Aquinas does not share Augustine’s notorious belief in the ubiquity of moral evil, which seeps through into every aspect and domain of our existence.
He does not seem much interested in the demonic side of human existence (emphasis added).
Thomism (the doctrine of Aquinas) is no longer a significant inspirational force or stimulus in philosophy outside Thomist circles.
To sum up, Kolakowski gives us an Aquinas who is somewhat dated and with a blind spot. In a world shaped by the horrors of the 20th century, Aquinas seems to walk around on stilts, out of touch with the real world.
With its emphasis on the sovereignty and grace of God, Calvinism is Augustinian theology updated for a more modern world. This year we have been celebrating the 500th anniversary of John Calvin’s birth. As American Presbyterians, which of the following two men can best equip us to mark this occasion, Jonathan Edwards (1703-1758) or John Witherspoon (1723-1794)?
Jonathan Edwards grew up in the Connecticut River Valley, on the frontier of New England. He was a member of a Puritan Calvinistic aristocracy. After several youthful spiritual crises, he embraced Augustinian Calvinism with all his heart and soul. He was a gifted preacher, an intense scholar, a prolific writer, and one of the leaders of an international evangelistic movement. In 1754, while serving as a missionary to Indians, he wrote his famous work, Freedom of the Will, in which he attacked the action of a self-determining will. The minute care with which he subordinated will to character made his work a landmark for theologians in America, Scotland, and Wales for more than a century. In 1758, soon after beginning his work as president of what is now Princeton University, he died of a smallpox vaccination gone bad.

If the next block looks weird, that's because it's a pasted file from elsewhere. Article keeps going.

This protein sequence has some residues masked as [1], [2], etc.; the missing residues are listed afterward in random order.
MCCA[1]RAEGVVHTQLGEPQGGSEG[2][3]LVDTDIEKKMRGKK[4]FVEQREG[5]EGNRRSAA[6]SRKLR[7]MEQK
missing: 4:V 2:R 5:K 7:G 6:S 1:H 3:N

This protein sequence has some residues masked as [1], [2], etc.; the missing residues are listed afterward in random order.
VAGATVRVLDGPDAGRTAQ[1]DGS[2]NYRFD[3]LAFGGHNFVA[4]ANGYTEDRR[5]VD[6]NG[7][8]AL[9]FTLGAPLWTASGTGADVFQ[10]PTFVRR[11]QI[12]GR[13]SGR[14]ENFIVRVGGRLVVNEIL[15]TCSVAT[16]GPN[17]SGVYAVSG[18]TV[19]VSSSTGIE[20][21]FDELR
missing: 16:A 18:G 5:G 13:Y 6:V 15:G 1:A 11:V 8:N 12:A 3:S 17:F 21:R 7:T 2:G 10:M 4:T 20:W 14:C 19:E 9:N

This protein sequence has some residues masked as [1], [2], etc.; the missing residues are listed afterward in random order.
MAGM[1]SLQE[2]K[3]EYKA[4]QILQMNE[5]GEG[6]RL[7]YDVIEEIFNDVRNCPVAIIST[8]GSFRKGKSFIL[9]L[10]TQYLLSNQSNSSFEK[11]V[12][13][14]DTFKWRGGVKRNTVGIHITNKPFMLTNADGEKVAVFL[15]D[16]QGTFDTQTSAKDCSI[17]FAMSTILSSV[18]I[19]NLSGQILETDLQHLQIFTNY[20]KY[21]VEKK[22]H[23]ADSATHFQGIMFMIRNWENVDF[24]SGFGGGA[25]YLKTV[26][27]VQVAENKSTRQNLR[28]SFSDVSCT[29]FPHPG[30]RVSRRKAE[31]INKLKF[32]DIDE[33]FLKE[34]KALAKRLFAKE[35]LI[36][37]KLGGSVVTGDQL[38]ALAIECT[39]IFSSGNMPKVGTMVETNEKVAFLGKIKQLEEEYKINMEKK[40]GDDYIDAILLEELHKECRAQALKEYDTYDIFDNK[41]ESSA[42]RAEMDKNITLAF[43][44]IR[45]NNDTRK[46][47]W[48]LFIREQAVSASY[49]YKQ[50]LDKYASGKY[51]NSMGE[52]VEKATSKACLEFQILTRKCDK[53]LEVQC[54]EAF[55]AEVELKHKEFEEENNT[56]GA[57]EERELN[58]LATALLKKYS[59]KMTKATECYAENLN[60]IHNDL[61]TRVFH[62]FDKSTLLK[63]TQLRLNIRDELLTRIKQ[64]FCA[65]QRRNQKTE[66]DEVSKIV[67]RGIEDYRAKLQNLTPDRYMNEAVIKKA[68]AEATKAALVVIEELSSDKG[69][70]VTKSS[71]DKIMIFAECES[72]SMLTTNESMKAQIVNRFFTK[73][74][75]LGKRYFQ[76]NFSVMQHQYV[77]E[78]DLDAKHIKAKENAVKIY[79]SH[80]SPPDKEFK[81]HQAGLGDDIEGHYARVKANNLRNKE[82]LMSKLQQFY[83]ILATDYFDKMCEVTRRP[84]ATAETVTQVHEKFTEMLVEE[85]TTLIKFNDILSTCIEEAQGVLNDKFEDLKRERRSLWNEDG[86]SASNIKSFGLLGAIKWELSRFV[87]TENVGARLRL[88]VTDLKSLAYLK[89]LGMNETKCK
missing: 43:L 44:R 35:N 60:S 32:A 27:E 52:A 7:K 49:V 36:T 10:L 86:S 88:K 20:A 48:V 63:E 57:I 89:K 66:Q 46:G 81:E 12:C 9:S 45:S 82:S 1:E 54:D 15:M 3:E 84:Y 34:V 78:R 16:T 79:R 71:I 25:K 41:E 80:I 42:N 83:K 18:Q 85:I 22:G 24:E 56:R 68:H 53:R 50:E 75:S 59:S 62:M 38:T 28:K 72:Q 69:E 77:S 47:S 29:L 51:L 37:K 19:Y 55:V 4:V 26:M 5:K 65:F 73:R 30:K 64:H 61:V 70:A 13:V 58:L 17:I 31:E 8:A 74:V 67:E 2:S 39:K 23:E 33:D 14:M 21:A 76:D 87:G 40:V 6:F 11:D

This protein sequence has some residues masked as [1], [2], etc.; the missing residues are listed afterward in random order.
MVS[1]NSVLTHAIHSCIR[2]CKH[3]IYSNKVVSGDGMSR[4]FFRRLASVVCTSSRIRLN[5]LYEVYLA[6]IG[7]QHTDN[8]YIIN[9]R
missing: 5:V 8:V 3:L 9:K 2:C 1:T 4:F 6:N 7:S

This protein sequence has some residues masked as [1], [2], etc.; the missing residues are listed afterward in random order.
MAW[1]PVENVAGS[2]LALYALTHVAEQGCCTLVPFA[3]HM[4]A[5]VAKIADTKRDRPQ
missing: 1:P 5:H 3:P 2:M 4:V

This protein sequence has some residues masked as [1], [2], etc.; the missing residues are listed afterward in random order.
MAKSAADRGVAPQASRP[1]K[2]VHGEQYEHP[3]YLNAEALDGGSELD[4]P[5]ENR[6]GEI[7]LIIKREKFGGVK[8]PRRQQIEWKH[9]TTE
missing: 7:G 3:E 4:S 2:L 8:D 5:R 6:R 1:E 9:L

In his book, Jonathan Edwards — A Life, George Marsden captures the essence of Edwards’ thought:
The universe of Newton was one of constant action and changing relationships, and Edwards’ conception of God was matched to that dynamic universe. Lockean and early modern idealist philosophies, as Edwards appropriated them, added the notion that created reality was not independent of the minds that engage it. That reinforced the point that the universe most essentially consisted of personal relationships.
Further, God must be governing it (the universe) in some way that … grants the maximum possible autonomy to created beings.